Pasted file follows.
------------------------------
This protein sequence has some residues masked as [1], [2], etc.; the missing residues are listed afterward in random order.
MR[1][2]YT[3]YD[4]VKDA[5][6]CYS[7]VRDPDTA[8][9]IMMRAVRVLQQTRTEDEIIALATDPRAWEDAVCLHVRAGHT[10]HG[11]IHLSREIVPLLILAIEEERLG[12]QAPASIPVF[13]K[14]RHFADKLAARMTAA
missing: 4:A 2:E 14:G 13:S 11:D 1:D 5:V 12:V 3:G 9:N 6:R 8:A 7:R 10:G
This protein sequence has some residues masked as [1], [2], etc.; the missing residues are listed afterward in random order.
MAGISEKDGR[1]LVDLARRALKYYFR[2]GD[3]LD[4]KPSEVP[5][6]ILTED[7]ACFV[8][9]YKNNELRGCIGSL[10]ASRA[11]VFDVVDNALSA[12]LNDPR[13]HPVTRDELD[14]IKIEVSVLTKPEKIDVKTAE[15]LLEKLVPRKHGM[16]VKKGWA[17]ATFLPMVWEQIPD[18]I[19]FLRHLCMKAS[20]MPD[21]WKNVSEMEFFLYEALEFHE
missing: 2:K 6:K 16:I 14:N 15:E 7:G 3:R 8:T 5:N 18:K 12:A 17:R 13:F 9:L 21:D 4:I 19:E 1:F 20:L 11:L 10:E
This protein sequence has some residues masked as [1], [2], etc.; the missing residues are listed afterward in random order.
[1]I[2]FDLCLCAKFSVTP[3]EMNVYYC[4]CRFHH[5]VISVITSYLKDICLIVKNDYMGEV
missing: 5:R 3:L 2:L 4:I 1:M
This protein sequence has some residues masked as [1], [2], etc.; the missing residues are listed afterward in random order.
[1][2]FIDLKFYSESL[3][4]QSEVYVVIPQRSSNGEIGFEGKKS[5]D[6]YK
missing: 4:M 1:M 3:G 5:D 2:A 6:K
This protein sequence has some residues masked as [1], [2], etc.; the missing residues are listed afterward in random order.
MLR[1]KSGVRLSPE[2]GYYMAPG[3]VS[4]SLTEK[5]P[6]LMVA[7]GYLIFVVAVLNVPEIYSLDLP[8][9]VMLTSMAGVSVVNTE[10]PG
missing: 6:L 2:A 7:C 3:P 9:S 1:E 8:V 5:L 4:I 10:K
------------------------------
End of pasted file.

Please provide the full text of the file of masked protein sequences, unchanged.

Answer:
This protein sequence has some residues masked as [1], [2], etc.; the missing residues are listed afterward in random order.
MR[1][2]YT[3]YD[4]VKDA[5][6]CYS[7]VRDPDTA[8][9]IMMRAVRVLQQTRTEDEIIALATDPRAWEDAVCLHVRAGHT[10]HG[11]IHLSREIVPLLILAIEEERLG[12]QAPASIPVF[13]K[14]RHFADKLAARMTAA
missing: 4:A 2:E 14:G 13:S 11:D 1:D 5:V 12:V 3:G 9:N 6:R 8:A 7:R 10:G
This protein sequence has some residues masked as [1], [2], etc.; the missing residues are listed afterward in random order.
MAGISEKDGR[1]LVDLARRALKYYFR[2]GD[3]LD[4]KPSEVP[5][6]ILTED[7]ACFV[8][9]YKNNELRGCIGSL[10]ASRA[11]VFDVVDNALSA[12]LNDPR[13]HPVTRDELD[14]IKIEVSVLTKPEKIDVKTAE[15]LLEKLVPRKHGM[16]VKKGWA[17]ATFLPMVWEQIPD[18]I[19]FLRHLCMKAS[20]MPD[21]WKNVSEMEFFLYEALEFHE
missing: 2:K 6:K 16:I 14:N 15:E 7:G 3:R 8:T 5:N 18:K 12:A 17:R 13:F 9:L 21:D 4:I 19:E 1:F 20:L 11:L 10:E
This protein sequence has some residues masked as [1], [2], etc.; the missing residues are listed afterward in random order.
[1]I[2]FDLCLCAKFSVTP[3]EMNVYYC[4]CRFHH[5]VISVITSYLKDICLIVKNDYMGEV
missing: 5:R 3:L 2:L 4:I 1:M
This protein sequence has some residues masked as [1], [2], etc.; the missing residues are listed afterward in random order.
[1][2]FIDLKFYSESL[3][4]QSEVYVVIPQRSSNGEIGFEGKKS[5]D[6]YK
missing: 4:M 1:M 3:G 5:D 2:A 6:K
This protein sequence has some residues masked as [1], [2], etc.; the missing residues are listed afterward in random order.
MLR[1]KSGVRLSPE[2]GYYMAPG[3]VS[4]SLTEK[5]P[6]LMVA[7]GYLIFVVAVLNVPEIYSLDLP[8][9]VMLTSMAGVSVVNTE[10]PG
missing: 6:L 2:A 7:C 3:P 9:S 1:E 8:V 5:L 4:I 10:K